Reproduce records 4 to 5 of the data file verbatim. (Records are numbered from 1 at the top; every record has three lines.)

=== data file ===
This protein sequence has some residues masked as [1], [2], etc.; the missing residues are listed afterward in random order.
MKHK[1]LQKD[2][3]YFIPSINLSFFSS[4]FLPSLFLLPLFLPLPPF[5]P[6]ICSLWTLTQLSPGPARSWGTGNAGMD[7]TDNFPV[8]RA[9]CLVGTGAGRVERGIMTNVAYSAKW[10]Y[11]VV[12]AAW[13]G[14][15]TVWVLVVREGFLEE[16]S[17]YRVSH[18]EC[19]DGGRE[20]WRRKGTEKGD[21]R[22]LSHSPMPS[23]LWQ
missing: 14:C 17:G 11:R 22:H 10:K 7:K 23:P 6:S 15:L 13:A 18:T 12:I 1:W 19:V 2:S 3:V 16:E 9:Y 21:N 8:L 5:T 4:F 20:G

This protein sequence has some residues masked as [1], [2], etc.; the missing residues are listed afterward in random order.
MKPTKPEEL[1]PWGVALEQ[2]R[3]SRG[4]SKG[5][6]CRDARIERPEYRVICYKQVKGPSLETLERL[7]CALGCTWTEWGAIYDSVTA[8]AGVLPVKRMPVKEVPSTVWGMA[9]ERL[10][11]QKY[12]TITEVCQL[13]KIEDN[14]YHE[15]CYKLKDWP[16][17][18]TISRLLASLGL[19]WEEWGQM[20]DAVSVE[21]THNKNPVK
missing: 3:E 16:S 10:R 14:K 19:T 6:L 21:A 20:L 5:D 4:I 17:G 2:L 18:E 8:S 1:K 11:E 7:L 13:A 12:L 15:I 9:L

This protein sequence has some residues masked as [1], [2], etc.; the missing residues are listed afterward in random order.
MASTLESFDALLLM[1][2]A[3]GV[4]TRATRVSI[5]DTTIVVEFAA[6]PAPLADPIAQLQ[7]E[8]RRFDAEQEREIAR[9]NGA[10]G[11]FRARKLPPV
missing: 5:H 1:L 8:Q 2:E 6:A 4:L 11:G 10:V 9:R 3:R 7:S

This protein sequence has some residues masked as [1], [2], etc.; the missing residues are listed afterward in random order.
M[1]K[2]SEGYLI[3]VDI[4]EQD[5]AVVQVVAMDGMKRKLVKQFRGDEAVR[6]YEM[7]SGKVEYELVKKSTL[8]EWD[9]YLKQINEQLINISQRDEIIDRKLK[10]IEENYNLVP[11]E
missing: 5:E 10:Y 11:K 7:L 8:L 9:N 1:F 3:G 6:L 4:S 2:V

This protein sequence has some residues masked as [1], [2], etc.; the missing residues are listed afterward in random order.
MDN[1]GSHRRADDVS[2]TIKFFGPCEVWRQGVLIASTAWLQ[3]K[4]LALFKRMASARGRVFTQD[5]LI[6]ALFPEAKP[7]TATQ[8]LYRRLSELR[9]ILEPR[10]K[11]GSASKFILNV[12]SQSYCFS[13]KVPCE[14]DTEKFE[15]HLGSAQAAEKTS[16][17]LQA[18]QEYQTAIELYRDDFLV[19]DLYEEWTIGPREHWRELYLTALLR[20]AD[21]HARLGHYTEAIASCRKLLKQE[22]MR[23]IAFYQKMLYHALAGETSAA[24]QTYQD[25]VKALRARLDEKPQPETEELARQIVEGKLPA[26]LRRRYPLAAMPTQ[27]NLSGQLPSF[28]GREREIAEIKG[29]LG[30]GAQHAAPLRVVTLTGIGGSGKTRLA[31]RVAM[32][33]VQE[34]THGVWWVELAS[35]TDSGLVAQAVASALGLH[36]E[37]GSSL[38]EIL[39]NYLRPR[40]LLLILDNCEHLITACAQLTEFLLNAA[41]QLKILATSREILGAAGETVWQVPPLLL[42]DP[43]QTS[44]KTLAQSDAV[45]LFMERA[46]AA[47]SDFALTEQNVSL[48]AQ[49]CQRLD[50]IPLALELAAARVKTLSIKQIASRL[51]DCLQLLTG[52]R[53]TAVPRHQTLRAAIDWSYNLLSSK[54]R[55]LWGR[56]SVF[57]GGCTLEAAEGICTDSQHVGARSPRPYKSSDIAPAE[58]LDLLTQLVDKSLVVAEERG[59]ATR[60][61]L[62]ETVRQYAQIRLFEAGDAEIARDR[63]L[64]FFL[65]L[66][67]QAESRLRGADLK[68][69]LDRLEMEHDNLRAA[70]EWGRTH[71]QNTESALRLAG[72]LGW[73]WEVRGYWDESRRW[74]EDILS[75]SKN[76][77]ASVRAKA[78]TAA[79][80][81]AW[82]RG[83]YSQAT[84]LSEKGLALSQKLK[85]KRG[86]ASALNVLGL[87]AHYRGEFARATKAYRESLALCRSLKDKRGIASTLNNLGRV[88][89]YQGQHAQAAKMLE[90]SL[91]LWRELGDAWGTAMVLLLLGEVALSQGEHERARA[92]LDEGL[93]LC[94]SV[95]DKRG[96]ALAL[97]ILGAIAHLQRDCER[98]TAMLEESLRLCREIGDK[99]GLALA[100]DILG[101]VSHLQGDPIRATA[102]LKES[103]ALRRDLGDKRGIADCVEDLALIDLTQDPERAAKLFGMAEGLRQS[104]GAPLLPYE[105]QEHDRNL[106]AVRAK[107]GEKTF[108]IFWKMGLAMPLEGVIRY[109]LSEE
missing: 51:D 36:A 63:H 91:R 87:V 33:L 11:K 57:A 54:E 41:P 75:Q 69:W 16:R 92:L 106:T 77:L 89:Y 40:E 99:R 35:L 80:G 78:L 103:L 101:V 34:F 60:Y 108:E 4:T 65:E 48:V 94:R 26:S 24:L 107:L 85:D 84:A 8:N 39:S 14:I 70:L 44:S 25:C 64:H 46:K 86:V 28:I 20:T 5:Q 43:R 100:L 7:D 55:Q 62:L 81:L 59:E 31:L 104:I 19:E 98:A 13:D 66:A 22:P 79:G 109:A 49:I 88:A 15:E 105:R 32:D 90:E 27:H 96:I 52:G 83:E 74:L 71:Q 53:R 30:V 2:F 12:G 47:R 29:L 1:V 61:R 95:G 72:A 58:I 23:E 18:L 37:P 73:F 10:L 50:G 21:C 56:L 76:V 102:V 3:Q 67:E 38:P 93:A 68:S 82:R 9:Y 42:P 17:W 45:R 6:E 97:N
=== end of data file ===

This protein sequence has some residues masked as [1], [2], etc.; the missing residues are listed afterward in random order.
M[1]K[2]SEGYLI[3]VDI[4]EQD[5]AVVQVVAMDGMKRKLVKQFRGDEAVR[6]YEM[7]SGKVEYELVKKSTL[8]EWD[9]YLKQINEQLINISQRDEIIDRKLK[10]IEENYNLVP[11]E
missing: 5:E 10:Y 11:K 7:L 8:L 9:N 1:F 3:G 6:L 4:S 2:V

This protein sequence has some residues masked as [1], [2], etc.; the missing residues are listed afterward in random order.
MDN[1]GSHRRADDVS[2]TIKFFGPCEVWRQGVLIASTAWLQ[3]K[4]LALFKRMASARGRVFTQD[5]LI[6]ALFPEAKP[7]TATQ[8]LYRRLSELR[9]ILEPR[10]K[11]GSASKFILNV[12]SQSYCFS[13]KVPCE[14]DTEKFE[15]HLGSAQAAEKTS[16][17]LQA[18]QEYQTAIELYRDDFLV[19]DLYEEWTIGPREHWRELYLTALLR[20]AD[21]HARLGHYTEAIASCRKLLKQE[22]MR[23]IAFYQKMLYHALAGETSAA[24]QTYQD[25]VKALRARLDEKPQPETEELARQIVEGKLPA[26]LRRRYPLAAMPTQ[27]NLSGQLPSF[28]GREREIAEIKG[29]LG[30]GAQHAAPLRVVTLTGIGGSGKTRLA[31]RVAM[32][33]VQE[34]THGVWWVELAS[35]TDSGLVAQAVASALGLH[36]E[37]GSSL[38]EIL[39]NYLRPR[40]LLLILDNCEHLITACAQLTEFLLNAA[41]QLKILATSREILGAAGETVWQVPPLLL[42]DP[43]QTS[44]KTLAQSDAV[45]LFMERA[46]AA[47]SDFALTEQNVSL[48]AQ[49]CQRLD[50]IPLALELAAARVKTLSIKQIASRL[51]DCLQLLTG[52]R[53]TAVPRHQTLRAAIDWSYNLLSSK[54]R[55]LWGR[56]SVF[57]GGCTLEAAEGICTDSQHVGARSPRPYKSSDIAPAE[58]LDLLTQLVDKSLVVAEERG[59]ATR[60][61]L[62]ETVRQYAQIRLFEAGDAEIARDR[63]L[64]FFL[65]L[66][67]QAESRLRGADLK[68][69]LDRLEMEHDNLRAA[70]EWGRTH[71]QNTESALRLAG[72]LGW[73]WEVRGYWDESRRW[74]EDILS[75]SKN[76][77]ASVRAKA[78]TAA[79][80][81]AW[82]RG[83]YSQAT[84]LSEKGLALSQKLK[85]KRG[86]ASALNVLGL[87]AHYRGEFARATKAYRESLALCRSLKDKRGIASTLNNLGRV[88][89]YQGQHAQAAKMLE[90]SL[91]LWRELGDAWGTAMVLLLLGEVALSQGEHERARA[92]LDEGL[93]LC[94]SV[95]DKRG[96]ALAL[97]ILGAIAHLQRDCER[98]TAMLEESLRLCREIGDK[99]GLALA[100]DILG[101]VSHLQGDPIRATA[102]LKES[103]ALRRDLGDKRGIADCVEDLALIDLTQDPERAAKLFGMAEGLRQS[104]GAPLLPYE[105]QEHDRNL[106]AVRAK[107]GEKTF[108]IFWKMGLAMPLEGVIRY[109]LSEE
missing: 51:D 36:A 63:H 91:R 87:V 33:L 11:K 57:A 54:E 41:P 75:Q 69:W 16:R 92:L 106:T 77:L 89:Y 40:E 99:R 35:L 80:G 78:L 103:L 101:V 34:F 60:Y 108:E 4:T 65:E 48:V 94:R 26:S 24:L 107:L 85:D 84:A 8:N 39:S 14:I 70:L 44:S 25:C 64:H 46:K 86:V 28:I 20:T 5:Q 43:R 100:L 7:D 55:Q 62:L 81:L 59:E 31:L 104:I 19:E 98:A 13:D 66:A 22:P 79:G 109:A 49:I 88:A 15:E 105:R 32:D 90:E 27:H 96:I 52:G 83:E 74:L 71:Q 53:R 30:V 2:F 12:G 47:R 29:L 1:V 61:R 95:G 72:A 58:I 23:E 18:L 37:P 73:F 10:L 50:G 21:C 56:L 76:V 102:V 3:Q 67:E 38:P 93:A 68:S 82:R 9:Y 42:P 17:W 45:R 6:E 97:N